David Cameron reacted this week to accusations that Help to Buy will not enable the social mobility that he declared the scheme would deliver.

Criticism from former Tory Prime Minister Sir John Major led Mr Cameron to re-affirm his belief that the mortgage guarantee programme will help Britons “move on and up in life.”

Mr Cameron said: “This is about social mobility. The fact is that without Help to Buy we were beginning to see a country where only people who had wealthy mums and dads who could give them money for their deposit were able to buy a flat or a house.”

For Sir John Major however, housing is just one part of the large disparity between the haves and the have-nots.

Sir John Major made clear his distaste that “in every single sphere of British influence, the upper echelons of power in 2013 are overwhelmingly by the privately educated or the affluent middle class.”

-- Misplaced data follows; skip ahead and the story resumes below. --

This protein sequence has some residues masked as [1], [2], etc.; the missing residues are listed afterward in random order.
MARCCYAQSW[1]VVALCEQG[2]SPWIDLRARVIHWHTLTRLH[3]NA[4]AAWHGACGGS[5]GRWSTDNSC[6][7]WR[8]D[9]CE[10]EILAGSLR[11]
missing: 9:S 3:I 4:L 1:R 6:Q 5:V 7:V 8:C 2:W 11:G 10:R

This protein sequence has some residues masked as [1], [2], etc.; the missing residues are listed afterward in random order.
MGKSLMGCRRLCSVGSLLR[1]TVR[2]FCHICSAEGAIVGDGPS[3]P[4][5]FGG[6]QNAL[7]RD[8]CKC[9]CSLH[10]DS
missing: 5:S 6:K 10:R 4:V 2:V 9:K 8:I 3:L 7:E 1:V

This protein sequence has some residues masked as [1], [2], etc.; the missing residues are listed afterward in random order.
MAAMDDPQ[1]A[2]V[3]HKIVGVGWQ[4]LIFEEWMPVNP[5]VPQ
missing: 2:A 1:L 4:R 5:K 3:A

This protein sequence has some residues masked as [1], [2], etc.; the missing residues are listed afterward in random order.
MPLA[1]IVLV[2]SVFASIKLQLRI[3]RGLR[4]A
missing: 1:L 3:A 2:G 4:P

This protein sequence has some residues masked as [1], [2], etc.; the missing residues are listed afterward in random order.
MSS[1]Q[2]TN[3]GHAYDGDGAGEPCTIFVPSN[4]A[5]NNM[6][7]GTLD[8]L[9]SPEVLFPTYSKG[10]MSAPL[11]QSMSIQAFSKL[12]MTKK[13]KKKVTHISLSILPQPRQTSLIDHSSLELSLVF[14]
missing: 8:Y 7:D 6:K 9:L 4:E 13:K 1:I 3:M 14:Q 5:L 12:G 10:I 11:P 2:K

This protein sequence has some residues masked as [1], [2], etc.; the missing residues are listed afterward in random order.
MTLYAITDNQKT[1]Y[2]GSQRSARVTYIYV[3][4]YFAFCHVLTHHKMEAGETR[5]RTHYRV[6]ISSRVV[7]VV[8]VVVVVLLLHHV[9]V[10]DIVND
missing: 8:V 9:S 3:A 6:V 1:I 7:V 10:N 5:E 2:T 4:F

Despite blaming previous Labour administrations for the disintegration of social mobility, his comments come at a time when Mr Cameron is largely regarded as ‘out of touch’ with ordinary people.

Mr Cameron is keen to promote the success of the home buyer scheme after these comments, announcing that 2000 people have put in offers using the scheme in just one month, amounting to £365m in mortgage lending.

While these numbers are positive, critics are keen to point out that because the scheme now applies to second hand homes not just new builds, it is increasing demand without increasing supply.

Shadow Chancellor Ed Balls has described Help to Buy as an “ill thought through” policy that is detrimental to home-ownership for first time buyers and will not allow for social mobility as the Prime Minister claims.